Tuesday, April 7, 2009


Once in the sun-fierce badlands of the west
in that strange country of volcanic ash and cones,
runneled by rains, cut into purgatorial shapes,
where nothing grows, no seeds spring, no beast moves,
we found a sabertooth, most ancient cat,
far down in all those cellars of dead time.
What was it made the mystery there? We dug
until the full length of the striking saber showed
beautiful as Toledo steel, the fine serrations still
present along the blade, a masterpiece of murderous art conceived
by those same forces that heaved mountains up
from the flat bottoms of Cretaceous seas.

Attentive in a little silent group we squatted there.
This was no ordinary death, though forty million years
lay between us and that most gaping snarl.
Deep-driven to the root of a fractured scapula
hung on the mighty saber undetached; two beasts
had died in mortal combat, for the bone
had never been released; there was no chance
this cat had ever used its fangs again or eaten -
died there, in short, though others of its kind
grew larger, larger, suddenly were gone
while the great darkness went about its task. . .

There were the great teeth snarling in the clay, the bony crests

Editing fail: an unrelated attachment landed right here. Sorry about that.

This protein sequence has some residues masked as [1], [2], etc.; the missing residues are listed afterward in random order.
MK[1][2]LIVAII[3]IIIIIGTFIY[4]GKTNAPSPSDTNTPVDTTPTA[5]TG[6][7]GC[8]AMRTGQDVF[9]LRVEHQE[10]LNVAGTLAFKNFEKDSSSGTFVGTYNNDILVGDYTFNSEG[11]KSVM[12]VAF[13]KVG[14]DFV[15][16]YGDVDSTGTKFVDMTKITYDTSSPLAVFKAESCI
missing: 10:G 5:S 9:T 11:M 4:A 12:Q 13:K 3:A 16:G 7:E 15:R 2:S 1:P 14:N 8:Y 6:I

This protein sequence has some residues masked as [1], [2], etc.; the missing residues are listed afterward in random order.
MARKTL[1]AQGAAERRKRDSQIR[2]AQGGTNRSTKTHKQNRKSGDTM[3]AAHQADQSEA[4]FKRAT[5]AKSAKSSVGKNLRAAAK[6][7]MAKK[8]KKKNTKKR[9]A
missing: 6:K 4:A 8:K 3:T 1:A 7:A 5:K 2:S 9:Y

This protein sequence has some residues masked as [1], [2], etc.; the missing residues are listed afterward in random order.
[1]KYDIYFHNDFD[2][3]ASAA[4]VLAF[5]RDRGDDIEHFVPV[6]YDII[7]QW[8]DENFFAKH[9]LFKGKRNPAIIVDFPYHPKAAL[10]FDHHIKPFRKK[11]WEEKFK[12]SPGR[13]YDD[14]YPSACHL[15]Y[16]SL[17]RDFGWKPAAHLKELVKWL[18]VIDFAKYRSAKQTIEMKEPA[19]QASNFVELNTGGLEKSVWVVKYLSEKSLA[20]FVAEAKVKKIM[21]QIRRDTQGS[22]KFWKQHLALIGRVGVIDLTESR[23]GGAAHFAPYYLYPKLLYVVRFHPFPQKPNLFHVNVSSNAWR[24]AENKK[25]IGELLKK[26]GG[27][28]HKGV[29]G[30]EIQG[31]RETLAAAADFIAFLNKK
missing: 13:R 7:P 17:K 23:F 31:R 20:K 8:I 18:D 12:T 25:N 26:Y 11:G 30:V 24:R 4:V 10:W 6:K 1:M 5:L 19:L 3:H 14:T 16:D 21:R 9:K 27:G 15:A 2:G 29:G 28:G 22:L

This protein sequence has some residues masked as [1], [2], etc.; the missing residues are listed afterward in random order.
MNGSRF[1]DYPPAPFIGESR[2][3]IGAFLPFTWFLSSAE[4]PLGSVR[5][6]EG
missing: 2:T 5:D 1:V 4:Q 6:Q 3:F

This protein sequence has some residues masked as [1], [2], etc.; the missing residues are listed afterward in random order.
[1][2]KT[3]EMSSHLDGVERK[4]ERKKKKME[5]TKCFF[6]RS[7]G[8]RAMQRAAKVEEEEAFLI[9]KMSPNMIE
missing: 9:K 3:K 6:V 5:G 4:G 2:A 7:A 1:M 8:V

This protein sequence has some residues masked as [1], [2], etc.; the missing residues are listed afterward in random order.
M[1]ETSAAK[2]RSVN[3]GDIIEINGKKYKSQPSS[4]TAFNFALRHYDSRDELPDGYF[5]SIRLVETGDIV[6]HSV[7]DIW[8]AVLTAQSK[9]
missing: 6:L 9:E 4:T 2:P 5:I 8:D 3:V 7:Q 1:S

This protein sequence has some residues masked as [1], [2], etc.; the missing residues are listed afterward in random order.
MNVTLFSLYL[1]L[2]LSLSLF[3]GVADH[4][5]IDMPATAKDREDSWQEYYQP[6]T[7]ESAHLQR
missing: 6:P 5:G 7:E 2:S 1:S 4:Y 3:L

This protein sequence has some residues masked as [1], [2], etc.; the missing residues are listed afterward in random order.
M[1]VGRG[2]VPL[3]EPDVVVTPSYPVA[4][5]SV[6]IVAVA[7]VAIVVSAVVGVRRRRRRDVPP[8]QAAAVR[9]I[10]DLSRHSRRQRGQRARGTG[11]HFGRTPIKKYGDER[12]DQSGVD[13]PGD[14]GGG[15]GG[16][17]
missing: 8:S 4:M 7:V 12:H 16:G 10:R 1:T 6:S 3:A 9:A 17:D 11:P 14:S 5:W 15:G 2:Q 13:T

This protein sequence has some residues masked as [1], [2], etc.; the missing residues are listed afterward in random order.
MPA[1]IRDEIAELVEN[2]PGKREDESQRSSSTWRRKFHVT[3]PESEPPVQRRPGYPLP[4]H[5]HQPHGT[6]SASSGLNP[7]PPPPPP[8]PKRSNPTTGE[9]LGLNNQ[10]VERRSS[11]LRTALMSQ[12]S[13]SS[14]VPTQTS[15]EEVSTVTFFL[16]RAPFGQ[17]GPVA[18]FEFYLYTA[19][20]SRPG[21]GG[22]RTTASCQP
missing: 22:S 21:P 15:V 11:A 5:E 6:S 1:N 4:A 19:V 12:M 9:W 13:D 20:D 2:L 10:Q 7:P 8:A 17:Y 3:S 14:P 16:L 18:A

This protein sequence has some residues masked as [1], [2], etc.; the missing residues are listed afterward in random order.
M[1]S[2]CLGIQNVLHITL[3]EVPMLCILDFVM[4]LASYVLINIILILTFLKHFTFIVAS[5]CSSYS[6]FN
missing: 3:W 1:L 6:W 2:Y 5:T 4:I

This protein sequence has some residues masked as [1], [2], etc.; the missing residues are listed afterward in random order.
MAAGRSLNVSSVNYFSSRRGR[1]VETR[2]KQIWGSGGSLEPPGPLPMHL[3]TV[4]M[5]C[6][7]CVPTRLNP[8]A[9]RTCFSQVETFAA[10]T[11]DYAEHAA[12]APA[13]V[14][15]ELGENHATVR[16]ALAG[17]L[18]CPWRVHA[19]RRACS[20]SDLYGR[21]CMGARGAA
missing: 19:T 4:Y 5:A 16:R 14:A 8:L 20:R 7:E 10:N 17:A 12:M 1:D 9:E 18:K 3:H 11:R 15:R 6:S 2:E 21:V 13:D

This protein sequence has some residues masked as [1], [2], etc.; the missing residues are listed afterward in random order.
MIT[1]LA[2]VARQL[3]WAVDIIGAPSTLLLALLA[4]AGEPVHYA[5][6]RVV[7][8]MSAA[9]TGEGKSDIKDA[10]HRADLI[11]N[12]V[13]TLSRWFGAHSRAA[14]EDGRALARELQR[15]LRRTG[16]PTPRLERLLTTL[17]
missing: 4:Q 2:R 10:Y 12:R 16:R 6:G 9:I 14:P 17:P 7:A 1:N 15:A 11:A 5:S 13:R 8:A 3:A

that had once held the muscles for this deed,
perfect as yesterday.
I looked a little while, admiring how
that marvelous weapon had been so designed
in unknown darkness, where the genes create
as if they planned it so.
I wondered why
such perfect fury had been swept away, while man,
wide-roaming dark assassins of its kind,
had sprung up in the wake
of such perfected instruments as these.
They lived long eras out, while we
in all this newborn world of our own violence show
uncertainties, and hopes unfostered when
the cat's sheer leap wrenched with his killing skill
his very self from life.

On these lost hills that mark the rise of brain,
I weep perversely for the beauty gone.
I weep for man who knows this antique trade
but is not guiltless,
is not born with fangs,
has doubts,
suppresses them as though he knew
nature had other thoughts, inchoate, dim,
but that the grandeur of great cats attracted him -
envy, perhaps, by a weak creature forced to borrow
tools from the earth, growing, in them, most cunning
upon an outworn path.

- Loren Eiseley, The Innocent Assassins, (1973)


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